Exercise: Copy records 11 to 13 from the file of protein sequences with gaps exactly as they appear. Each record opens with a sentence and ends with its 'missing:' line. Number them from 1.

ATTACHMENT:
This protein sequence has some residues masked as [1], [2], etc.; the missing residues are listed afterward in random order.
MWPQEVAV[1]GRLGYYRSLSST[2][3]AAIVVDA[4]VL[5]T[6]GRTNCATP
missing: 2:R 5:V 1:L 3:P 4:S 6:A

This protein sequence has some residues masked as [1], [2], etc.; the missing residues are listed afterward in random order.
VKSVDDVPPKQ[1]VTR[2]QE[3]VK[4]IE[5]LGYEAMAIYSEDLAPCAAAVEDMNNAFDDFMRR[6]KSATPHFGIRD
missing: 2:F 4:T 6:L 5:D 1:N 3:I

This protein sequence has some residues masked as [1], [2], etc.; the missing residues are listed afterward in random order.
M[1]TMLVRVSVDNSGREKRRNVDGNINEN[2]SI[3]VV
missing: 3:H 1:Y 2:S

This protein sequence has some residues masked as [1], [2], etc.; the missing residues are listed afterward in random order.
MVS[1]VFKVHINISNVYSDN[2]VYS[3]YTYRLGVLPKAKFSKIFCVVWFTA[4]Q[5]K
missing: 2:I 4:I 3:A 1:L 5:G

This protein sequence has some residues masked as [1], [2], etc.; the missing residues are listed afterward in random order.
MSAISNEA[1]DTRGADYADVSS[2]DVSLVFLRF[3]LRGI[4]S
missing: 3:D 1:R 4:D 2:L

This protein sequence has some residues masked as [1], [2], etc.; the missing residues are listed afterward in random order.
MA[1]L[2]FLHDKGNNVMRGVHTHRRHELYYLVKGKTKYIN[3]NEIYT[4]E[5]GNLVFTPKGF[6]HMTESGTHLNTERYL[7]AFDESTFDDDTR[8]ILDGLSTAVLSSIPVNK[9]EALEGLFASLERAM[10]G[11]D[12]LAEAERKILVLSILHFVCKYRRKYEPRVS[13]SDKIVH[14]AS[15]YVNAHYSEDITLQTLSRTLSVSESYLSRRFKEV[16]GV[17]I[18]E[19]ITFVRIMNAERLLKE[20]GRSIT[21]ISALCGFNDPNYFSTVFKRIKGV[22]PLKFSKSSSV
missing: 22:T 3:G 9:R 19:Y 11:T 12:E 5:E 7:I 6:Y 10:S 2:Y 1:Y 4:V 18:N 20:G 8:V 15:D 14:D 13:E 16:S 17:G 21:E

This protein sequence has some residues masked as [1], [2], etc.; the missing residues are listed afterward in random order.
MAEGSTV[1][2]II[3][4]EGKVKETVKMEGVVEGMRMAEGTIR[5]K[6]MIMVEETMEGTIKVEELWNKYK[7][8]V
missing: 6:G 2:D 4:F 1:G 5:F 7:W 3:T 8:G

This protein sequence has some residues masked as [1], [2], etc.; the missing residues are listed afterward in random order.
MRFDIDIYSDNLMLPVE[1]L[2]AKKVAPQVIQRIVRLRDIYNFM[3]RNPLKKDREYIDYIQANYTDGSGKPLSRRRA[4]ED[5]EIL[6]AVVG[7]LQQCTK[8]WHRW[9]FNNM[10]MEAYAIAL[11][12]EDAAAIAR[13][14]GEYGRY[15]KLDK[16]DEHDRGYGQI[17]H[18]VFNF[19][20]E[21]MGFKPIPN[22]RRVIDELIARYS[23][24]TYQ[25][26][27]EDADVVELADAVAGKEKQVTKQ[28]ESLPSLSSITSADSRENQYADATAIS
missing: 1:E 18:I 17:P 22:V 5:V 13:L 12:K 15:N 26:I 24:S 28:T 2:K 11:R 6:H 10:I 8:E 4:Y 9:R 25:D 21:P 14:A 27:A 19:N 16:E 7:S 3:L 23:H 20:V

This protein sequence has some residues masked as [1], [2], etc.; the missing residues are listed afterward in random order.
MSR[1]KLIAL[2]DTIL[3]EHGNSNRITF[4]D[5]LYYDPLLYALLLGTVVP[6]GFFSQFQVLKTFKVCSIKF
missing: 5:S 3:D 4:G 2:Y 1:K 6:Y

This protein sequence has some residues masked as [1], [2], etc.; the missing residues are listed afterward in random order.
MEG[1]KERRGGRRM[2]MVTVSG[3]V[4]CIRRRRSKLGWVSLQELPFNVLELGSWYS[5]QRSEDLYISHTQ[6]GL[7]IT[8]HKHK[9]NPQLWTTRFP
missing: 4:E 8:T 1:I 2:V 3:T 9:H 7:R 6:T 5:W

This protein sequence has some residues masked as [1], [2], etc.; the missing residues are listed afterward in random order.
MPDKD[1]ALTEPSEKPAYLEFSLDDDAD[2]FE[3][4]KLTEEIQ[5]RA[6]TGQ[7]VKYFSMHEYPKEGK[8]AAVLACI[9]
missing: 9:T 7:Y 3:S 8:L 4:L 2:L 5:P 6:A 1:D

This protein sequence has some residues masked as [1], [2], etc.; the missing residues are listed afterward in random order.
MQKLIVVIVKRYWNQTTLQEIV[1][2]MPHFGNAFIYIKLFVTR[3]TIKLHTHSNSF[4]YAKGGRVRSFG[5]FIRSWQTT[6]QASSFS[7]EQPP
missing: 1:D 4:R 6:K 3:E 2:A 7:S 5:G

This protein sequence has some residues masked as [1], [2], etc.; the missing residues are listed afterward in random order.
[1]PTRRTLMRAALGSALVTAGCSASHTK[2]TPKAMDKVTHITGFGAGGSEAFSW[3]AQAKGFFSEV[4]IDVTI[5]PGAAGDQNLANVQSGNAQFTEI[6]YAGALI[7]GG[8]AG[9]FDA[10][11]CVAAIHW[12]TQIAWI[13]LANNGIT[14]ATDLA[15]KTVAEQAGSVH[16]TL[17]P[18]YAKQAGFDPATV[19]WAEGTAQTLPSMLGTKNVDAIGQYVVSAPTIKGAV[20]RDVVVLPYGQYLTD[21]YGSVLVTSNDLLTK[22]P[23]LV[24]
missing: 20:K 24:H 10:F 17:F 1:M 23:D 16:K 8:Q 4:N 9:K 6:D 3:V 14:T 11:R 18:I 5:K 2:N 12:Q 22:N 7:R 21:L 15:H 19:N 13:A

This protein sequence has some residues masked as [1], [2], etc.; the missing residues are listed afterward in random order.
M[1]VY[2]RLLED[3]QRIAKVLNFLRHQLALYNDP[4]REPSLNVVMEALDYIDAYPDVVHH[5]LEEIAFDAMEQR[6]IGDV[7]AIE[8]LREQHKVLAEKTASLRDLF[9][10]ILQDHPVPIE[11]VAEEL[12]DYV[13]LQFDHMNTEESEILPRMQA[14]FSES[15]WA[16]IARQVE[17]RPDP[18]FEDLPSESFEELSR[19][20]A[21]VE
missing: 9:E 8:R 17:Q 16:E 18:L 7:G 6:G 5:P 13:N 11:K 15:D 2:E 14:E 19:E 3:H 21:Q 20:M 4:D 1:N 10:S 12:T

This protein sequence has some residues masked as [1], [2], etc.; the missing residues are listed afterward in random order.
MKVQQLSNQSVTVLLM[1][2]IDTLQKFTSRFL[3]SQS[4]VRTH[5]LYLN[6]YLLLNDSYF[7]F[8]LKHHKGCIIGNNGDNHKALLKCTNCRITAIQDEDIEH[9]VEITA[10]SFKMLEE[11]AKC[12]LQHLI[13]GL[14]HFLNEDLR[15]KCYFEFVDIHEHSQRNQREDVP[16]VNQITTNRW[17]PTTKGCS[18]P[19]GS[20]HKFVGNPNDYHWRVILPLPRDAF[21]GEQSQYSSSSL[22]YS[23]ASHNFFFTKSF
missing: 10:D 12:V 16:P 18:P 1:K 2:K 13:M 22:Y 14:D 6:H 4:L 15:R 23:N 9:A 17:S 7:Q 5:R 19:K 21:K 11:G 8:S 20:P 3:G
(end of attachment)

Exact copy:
This protein sequence has some residues masked as [1], [2], etc.; the missing residues are listed afterward in random order.
MPDKD[1]ALTEPSEKPAYLEFSLDDDAD[2]FE[3][4]KLTEEIQ[5]RA[6]TGQ[7]VKYFSMHEYPKEGK[8]AAVLACI[9]
missing: 9:T 7:Y 3:S 8:L 4:L 2:L 5:P 6:A 1:D

This protein sequence has some residues masked as [1], [2], etc.; the missing residues are listed afterward in random order.
MQKLIVVIVKRYWNQTTLQEIV[1][2]MPHFGNAFIYIKLFVTR[3]TIKLHTHSNSF[4]YAKGGRVRSFG[5]FIRSWQTT[6]QASSFS[7]EQPP
missing: 1:D 4:R 6:K 3:E 2:A 7:S 5:G

This protein sequence has some residues masked as [1], [2], etc.; the missing residues are listed afterward in random order.
[1]PTRRTLMRAALGSALVTAGCSASHTK[2]TPKAMDKVTHITGFGAGGSEAFSW[3]AQAKGFFSEV[4]IDVTI[5]PGAAGDQNLANVQSGNAQFTEI[6]YAGALI[7]GG[8]AG[9]FDA[10][11]CVAAIHW[12]TQIAWI[13]LANNGIT[14]ATDLA[15]KTVAEQAGSVH[16]TL[17]P[18]YAKQAGFDPATV[19]WAEGTAQTLPSMLGTKNVDAIGQYVVSAPTIKGAV[20]RDVVVLPYGQYLTD[21]YGSVLVTSNDLLTK[22]P[23]LV[24]
missing: 20:K 24:H 10:F 17:F 1:M 23:D 16:K 8:Q 4:N 9:K 6:D 3:V 14:T 11:R 18:I 5:K 2:N 12:Q 22:N 7:R 21:L 15:H 19:N 13:A